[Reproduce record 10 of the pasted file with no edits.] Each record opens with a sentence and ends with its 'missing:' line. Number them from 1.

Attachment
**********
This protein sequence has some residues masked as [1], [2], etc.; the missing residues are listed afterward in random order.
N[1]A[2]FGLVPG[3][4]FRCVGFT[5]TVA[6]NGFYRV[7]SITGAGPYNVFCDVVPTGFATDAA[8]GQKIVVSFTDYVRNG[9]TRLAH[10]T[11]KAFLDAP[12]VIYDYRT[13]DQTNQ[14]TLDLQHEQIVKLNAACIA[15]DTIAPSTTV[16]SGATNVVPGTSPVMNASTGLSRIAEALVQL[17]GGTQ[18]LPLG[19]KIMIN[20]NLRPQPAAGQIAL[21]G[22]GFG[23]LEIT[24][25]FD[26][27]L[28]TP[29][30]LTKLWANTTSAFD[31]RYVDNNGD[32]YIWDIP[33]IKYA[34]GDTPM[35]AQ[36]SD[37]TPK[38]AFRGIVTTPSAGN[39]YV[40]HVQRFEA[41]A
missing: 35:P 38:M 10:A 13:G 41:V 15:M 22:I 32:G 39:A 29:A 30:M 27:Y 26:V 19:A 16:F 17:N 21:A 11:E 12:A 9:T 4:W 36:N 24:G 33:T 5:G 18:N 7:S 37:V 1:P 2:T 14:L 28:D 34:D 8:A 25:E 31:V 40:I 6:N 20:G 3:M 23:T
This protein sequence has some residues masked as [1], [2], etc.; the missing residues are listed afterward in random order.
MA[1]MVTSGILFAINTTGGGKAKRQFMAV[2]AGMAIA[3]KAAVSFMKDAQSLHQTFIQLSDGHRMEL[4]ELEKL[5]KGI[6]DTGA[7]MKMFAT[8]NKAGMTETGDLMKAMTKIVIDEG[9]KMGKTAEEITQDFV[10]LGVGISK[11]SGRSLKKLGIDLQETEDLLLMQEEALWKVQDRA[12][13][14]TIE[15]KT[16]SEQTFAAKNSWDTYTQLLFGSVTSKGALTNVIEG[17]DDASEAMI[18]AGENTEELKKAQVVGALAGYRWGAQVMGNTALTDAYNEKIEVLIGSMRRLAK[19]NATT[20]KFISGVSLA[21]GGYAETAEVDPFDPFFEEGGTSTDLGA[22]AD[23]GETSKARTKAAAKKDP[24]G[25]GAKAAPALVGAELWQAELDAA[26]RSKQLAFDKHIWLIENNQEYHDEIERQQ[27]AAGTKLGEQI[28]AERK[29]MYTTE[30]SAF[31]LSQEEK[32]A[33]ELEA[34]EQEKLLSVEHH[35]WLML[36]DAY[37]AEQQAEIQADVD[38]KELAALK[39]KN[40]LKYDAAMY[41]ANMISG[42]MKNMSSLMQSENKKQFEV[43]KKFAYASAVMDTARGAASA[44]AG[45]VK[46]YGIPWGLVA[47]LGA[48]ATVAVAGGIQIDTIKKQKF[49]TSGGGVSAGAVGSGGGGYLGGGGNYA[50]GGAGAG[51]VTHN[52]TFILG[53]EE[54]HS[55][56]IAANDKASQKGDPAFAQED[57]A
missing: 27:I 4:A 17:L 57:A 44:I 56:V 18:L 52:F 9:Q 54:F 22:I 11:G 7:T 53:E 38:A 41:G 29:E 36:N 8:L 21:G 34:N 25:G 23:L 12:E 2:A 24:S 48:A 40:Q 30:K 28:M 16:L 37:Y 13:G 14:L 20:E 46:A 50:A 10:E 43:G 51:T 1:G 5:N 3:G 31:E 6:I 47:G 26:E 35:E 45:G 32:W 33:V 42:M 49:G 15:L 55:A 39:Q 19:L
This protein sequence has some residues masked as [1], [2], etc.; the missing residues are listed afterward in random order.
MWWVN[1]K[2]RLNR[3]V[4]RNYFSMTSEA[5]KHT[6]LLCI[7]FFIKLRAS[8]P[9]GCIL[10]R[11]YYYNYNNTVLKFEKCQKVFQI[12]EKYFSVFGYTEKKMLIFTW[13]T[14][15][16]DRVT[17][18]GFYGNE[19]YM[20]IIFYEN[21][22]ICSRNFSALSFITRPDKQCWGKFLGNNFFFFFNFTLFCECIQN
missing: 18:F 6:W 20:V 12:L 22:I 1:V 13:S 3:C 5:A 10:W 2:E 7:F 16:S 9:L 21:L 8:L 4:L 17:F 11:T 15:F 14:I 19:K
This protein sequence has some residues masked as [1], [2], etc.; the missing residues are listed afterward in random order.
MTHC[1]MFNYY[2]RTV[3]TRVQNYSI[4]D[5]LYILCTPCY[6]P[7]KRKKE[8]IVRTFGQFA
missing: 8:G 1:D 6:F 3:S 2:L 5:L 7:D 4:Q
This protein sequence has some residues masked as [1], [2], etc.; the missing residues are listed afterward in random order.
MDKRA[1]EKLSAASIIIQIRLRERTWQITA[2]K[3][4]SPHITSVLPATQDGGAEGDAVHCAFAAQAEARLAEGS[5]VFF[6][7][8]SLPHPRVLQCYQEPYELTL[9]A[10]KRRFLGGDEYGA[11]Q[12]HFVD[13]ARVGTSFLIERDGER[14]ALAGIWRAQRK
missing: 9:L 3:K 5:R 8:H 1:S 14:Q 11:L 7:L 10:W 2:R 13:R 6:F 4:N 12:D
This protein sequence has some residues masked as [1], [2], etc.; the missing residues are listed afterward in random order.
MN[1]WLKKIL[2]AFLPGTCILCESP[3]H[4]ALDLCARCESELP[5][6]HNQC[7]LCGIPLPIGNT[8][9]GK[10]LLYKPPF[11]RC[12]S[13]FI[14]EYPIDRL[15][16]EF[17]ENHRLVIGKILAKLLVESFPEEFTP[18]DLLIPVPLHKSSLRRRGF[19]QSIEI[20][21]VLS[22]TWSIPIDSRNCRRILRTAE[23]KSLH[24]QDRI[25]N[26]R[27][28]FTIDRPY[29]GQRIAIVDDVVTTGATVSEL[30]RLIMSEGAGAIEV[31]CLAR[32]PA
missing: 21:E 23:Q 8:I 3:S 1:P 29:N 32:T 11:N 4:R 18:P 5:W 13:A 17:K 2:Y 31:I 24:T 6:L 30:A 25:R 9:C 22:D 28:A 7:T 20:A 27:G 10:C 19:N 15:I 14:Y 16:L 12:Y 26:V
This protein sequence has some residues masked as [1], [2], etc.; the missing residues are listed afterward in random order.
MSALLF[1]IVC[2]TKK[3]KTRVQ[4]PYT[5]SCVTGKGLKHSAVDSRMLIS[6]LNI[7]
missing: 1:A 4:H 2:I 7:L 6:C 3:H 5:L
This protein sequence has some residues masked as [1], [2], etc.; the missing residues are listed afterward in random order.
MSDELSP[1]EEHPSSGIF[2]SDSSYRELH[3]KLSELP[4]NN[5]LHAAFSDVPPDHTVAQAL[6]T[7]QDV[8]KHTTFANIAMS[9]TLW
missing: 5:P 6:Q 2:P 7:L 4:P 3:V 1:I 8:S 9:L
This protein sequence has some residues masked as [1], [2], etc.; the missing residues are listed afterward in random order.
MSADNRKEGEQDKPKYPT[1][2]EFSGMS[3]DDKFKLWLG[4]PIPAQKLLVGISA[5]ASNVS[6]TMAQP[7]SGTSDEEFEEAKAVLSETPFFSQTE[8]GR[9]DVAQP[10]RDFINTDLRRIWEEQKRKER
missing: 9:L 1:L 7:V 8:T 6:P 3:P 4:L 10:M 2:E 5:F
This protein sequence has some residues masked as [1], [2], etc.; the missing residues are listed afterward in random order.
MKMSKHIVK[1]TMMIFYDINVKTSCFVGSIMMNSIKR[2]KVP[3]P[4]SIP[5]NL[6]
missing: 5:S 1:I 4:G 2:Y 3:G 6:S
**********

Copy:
This protein sequence has some residues masked as [1], [2], etc.; the missing residues are listed afterward in random order.
MKMSKHIVK[1]TMMIFYDINVKTSCFVGSIMMNSIKR[2]KVP[3]P[4]SIP[5]NL[6]
missing: 5:S 1:I 4:G 2:Y 3:G 6:S